"Rose is just really explosive, I think she'll see a lot of success at the Big Sky level," Jackson said. "She can score, she can shoot outside a bit, and she's a great defender. She's primarily going to play a 4 or a 5 for us but she's quick enough to guard 2 through 5 if needed ... she'll be ready to elevate our level of play."


5-foot-8 senior • Boise State

A native of New Zealand, Burgess played her senior year of high school in Utah at Riverton, where she averaged 14.1 points per game.

She played two seasons at the College of Southern Idaho. In seven games of an injury-shortened second season, Burgess averaged 14.6 points, 4.6 rebounds and 2.9 assists while shooting 16 of 32 from the 3-point line.

Burgess signed at Boise State, where she spent three years, seeing a handful of minutes across two seasons of playing time.

"I watched her a bunch when she was in junior college, liked her game then, still like it," Jackson said. "I just don't think she got as much opportunity as she has the potential to get here ... shoots it extremely well off the bounce, she has a variety to her game, another player where teams are going to have to get out and guard us."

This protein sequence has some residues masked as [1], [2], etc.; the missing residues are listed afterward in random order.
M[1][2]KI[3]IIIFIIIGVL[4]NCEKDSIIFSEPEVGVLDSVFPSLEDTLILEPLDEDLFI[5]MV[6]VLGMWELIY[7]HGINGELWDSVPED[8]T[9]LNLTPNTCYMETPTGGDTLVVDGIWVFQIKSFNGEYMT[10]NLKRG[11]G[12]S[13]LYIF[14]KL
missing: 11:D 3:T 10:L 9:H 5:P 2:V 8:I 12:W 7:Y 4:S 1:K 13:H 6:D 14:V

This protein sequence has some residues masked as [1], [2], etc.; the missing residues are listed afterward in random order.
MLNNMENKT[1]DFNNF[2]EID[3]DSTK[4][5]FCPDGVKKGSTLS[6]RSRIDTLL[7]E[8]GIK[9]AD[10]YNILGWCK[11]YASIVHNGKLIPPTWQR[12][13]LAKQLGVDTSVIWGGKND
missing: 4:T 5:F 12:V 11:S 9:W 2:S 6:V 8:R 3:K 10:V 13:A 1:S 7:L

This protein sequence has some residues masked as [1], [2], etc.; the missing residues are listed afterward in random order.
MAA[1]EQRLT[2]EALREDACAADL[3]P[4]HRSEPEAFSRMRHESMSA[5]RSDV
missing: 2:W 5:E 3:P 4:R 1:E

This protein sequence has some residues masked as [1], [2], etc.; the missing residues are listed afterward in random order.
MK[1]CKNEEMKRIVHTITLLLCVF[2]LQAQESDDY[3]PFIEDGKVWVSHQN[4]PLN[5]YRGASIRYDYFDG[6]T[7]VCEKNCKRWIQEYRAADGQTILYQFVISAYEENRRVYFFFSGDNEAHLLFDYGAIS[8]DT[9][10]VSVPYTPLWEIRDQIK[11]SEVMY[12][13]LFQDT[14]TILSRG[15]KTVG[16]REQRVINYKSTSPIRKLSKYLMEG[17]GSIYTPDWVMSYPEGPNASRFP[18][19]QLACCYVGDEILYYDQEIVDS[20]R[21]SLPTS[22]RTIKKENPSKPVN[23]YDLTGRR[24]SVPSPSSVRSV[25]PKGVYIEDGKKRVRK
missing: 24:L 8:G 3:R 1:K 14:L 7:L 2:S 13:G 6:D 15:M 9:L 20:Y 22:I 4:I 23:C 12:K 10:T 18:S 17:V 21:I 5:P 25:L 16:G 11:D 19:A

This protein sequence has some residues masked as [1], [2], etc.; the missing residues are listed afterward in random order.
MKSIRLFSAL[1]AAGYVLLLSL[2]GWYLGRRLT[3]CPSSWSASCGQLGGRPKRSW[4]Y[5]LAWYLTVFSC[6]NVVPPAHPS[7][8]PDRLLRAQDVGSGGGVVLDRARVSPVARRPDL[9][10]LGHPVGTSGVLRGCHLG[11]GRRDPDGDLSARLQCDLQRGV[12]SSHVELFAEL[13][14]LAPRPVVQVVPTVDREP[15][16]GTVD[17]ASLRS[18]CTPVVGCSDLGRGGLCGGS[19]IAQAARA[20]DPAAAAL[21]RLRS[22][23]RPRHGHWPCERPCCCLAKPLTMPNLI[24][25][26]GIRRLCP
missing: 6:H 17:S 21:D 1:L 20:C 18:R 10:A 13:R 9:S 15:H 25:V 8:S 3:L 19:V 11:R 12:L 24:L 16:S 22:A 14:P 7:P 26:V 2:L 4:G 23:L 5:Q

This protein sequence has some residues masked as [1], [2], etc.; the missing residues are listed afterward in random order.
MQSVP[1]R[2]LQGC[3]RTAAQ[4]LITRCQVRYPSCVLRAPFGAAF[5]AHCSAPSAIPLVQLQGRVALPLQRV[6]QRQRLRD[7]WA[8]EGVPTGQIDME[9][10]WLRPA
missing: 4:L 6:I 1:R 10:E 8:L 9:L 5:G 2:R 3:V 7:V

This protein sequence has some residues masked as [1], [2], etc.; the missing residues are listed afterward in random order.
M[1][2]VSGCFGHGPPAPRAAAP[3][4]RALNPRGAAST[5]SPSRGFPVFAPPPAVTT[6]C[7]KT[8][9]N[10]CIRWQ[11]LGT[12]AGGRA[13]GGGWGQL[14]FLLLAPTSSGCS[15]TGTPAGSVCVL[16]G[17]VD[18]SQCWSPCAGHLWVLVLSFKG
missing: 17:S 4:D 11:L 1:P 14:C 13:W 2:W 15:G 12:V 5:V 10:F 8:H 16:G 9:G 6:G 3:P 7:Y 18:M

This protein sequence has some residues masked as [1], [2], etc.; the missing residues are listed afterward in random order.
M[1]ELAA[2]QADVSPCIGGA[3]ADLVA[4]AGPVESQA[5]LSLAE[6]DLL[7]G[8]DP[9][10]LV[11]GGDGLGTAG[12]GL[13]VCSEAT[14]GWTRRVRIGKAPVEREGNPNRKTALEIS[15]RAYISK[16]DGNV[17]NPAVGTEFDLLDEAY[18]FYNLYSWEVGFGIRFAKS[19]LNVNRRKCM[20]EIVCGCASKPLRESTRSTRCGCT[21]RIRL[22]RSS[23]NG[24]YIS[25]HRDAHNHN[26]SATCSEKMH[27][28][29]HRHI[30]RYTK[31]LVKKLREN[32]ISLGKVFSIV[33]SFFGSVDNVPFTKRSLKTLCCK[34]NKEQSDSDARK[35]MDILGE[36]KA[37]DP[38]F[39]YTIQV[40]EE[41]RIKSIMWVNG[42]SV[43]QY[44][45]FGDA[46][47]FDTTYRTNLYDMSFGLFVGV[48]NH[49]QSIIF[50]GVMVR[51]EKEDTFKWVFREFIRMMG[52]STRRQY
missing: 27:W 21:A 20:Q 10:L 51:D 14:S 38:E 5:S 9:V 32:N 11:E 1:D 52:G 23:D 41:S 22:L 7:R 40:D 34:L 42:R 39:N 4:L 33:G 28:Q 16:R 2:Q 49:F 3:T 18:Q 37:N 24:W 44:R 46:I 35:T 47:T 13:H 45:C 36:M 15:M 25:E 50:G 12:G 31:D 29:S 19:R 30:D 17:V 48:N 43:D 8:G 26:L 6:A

5-foot-11 junior • UNC Greensboro

After two years in a contributing bench role, Emma-Nnopu transferred to WSU's benefit, hitting it off early with Jackson through a mutual connection and choosing the Wildcats over handfuls of offers. The efficient Australian forward has two seasons left to play.

"Honestly a little lucky," Jackson said. "I think our system and style of play fit the type of player she is."

In 12 minutes per game over 62 games for UNCG, Emma-Nnopu averaged 4.2 points and 4.7 rebounds per game, shot 56.5% from the field, averaged less than one turnover per game and increased her free-throw percentage to 74% as a sophomore.